February 21st, 2024

NCC expanding efforts in Porcupine Hills

By Alejandra Pulido-Guzman - Lethbridge Herald on November 18, 2023.

Waterways, woodlands and rock formations are part of the landscape that the Nature Conservancy of Canada looks to preserve in the southern foothills. NCC photo by Sean Feagan

LETHBRIDGE HERALDapulido@lethbridgeherald.com

The Nature Conservancy of Canada has announced an expansion to their conservation efforts in the Porcupine Hill area, the equivalent to 4,000 Canadian Football League football fields in size.

Spanning over 2,500 hectares, three grassland properties are now conserved in partnership with local landowners through a conservation agreement with NCC, which builds upon the conservancy’s longstanding efforts to create a network of conserved lands in the Porcupine Hills.

NCC media and communications coordinator Sean Feagan said each of those three properties have been conserved through an agreement between NCC and an anonymous landowner.

“Conservation agreements are one of the main ways NCC works to conserve land in Alberta. It’s a mechanism that’s entrenched in provincial law, and basically each agreement will prevent the conversion of natural habitats, land cover, of these properties to any other purpose,” said Feagan.

He said with those agreements in place, landowners will not be able to make changes to the land such as clearing the grasslands to plant crops, subdividing the property into smaller parcels and sell it to a developer or draining any wetland.

“Basically these agreements will maintain the natural values of the land for the benefits of species and the people, while also ensuring each property will continue to operate as a working landscape for cattle grazing,” said Feagan.

He said the restrictions placed on the land by the conservation agreements are in perpetuity and will prevail long after owners either sell their property or die.

Feagan said that due to the restrictions placed on their land, owners are compensated for their developing rights with anywhere between 25 to 30 per cent of the land value.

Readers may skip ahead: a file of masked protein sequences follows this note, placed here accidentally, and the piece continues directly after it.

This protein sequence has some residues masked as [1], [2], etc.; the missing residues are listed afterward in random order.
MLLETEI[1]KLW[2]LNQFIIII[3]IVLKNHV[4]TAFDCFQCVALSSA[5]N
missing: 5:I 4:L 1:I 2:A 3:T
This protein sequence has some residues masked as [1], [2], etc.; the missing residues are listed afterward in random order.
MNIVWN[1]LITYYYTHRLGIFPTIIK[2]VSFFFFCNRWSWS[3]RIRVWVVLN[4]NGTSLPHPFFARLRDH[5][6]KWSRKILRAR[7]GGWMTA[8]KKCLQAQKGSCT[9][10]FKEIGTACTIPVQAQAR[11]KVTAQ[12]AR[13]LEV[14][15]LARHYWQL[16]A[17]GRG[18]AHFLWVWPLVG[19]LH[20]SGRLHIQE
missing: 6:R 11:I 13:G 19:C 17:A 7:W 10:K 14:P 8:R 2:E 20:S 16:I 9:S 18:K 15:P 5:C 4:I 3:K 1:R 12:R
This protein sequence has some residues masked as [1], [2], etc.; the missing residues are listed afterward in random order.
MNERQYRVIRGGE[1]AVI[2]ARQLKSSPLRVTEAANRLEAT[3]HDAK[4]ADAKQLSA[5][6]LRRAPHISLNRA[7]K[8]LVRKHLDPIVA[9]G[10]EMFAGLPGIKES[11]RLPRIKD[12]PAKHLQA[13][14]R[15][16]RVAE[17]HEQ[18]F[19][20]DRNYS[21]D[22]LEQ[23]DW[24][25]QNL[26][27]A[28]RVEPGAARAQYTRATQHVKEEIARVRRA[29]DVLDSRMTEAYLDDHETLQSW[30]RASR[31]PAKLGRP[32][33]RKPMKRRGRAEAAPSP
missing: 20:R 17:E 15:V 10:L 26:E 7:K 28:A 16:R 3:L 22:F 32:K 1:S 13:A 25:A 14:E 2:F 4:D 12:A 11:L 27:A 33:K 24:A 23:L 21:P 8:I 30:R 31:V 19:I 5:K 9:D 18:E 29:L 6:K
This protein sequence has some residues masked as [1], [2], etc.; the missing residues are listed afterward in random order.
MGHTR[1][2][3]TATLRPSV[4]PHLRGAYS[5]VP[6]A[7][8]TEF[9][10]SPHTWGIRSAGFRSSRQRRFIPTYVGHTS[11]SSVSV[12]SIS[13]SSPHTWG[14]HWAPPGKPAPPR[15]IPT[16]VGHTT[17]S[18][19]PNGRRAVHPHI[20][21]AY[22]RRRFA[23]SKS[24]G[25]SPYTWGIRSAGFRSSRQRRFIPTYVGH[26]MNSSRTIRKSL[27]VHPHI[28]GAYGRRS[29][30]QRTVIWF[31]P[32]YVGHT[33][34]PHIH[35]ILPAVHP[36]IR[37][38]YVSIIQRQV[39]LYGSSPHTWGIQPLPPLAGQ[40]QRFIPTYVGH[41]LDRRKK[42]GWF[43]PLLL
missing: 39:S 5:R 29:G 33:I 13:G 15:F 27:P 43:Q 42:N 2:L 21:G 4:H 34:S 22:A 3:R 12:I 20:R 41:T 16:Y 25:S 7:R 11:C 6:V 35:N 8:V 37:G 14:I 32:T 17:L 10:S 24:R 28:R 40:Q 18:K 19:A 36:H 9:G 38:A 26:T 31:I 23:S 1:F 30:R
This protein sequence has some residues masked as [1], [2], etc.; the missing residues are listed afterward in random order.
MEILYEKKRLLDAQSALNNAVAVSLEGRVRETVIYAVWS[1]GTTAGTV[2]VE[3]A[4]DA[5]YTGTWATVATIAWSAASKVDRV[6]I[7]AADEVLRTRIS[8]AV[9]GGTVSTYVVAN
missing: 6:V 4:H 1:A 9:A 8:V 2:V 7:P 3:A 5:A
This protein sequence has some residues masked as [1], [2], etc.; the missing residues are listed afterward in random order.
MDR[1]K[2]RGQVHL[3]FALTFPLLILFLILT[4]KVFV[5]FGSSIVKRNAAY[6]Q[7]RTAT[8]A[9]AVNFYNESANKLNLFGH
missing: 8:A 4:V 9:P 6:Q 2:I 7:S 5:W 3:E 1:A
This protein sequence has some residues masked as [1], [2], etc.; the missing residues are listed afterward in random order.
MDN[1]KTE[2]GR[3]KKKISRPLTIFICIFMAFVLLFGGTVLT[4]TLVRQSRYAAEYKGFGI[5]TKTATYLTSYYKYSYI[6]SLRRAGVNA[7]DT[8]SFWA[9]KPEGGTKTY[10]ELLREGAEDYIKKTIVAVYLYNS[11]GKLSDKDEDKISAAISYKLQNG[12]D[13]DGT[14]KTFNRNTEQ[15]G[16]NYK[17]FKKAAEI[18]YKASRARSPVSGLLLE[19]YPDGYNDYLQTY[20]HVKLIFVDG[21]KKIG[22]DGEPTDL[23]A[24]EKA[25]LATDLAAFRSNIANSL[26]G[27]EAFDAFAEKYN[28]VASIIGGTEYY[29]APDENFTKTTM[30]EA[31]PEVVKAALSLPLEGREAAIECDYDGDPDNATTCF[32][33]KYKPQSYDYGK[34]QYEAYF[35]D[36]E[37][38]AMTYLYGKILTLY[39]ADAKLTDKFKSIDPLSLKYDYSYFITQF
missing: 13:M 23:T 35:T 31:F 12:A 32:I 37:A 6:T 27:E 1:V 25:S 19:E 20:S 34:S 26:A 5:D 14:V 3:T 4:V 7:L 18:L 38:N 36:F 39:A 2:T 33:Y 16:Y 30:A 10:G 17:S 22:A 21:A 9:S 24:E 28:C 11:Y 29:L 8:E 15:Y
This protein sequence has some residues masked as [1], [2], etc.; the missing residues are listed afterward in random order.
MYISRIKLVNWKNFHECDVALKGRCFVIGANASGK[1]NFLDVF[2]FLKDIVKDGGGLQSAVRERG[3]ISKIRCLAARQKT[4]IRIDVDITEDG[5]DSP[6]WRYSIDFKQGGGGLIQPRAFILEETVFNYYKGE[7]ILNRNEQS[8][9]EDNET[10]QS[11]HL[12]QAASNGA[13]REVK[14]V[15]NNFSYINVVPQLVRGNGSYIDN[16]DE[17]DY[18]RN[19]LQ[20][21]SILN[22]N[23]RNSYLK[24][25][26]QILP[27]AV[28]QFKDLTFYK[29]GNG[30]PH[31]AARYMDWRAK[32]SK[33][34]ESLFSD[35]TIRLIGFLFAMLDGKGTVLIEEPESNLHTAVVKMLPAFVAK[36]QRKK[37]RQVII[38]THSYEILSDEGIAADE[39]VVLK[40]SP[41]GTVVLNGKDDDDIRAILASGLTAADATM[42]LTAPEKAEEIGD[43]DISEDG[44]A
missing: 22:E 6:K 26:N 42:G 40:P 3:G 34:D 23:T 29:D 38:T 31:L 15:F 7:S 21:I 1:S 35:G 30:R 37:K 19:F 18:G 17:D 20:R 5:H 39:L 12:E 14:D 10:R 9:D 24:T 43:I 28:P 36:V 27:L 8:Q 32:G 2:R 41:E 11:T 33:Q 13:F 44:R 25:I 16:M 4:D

The Government of Alberta created the Alberta Land Trust Grant program in 2011 – a program designed to support land trusts such as the Nature Conservancy of Canada, to assist in the purchase of conservation agreements on ecologically significant landscapes and donations of land with high conservation value.

“Two of the three projects were supported by the Alberta Land Trust Grant. In all three cases, the landowner donated a portion of the conservation agreement value to NCC,” said Feagan.

He said these newly conserved lands serve as important movement corridors for wildlife, and by conserving these corridors, NCC is helping to maintain healthy ecosystems and diverse wildlife populations.

“Grasslands are one of the most threatened ecosystems on the planet, and they are right here in our own backyard. Only about 18 per cent of grasslands remain in Canada, so anytime you can conserve grassland areas, you’re helping threatened grassland species,” said Feagan.

 He said some of the threatened grassland species include a bird called Sprague’s pipit, a plant called limber pine, and animals including grizzly bears and American badgers.

“When we think about grizzly bears, we think of them as mountain species, but they are found on grasslands too, and this (Porcupine Hills) is one of the few areas where we can still see Grizzly bears on grasslands,” said Feagan.

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